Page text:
The winners have been chosen, and Ohio's efforts to land money for rail service along the Cincinnati-Columbus-Cleveland (3-C) Corridor have been successful. Today it has been announced that Ohio will receive $400 million for track upgrades, grade crossings, new stations, and maintenance facilities.
Meanwhile the larger Midwest region pulled in a collective $2.6 billion which was second only to the West Coast region which nabbed an impressive $2.942 billion of the total $8 billion available. Secretary of Transportation, Ray LaHood, views this as an investment that will make passenger rail more efficient while also providing better service in travel markets across the nation.
- High-speed rail travel offers competitive door-to-door trip times
- It reduces congestion on key routes between cities
- It reduces transportation emissions
- And, most of all, it creates the jobs of the future, the jobs America needs right now
For Cincinnati there are still questions though about a station location. The $400 million is a significant investment, but will still not enough to cover the $517.6 million needed to extend the line through one of the nation's most heavily congested rail yards to Union Terminal. Additional track to run the line all the way to Lunken Airport might also prove be to costly according to project officials.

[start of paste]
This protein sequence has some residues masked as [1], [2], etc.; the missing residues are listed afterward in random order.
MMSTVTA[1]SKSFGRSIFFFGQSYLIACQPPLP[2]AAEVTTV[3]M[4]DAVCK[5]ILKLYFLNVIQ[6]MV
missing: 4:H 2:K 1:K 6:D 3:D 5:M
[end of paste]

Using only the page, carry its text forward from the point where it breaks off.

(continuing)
Ken Prendergast, executive director of All Aboard Ohio, responded to those questions by saying, "The state could trim costs by using rebuilt, rather than new, passenger cars and by ending the route in Sharonville rather than at Lunken Field, and when there is enough money run trains to Union Terminal."
The 250-mile 3-C Corridor has long been seen as one of the nation's most promising rail corridors with projections estimating that 478,000 passengers will use the rail service annually. The new service will operate three daily round trips with top speeds of 79mph and serve a population of more than 6.8 million people, close to 40 colleges and universities, and 22 Fortune 500 companies.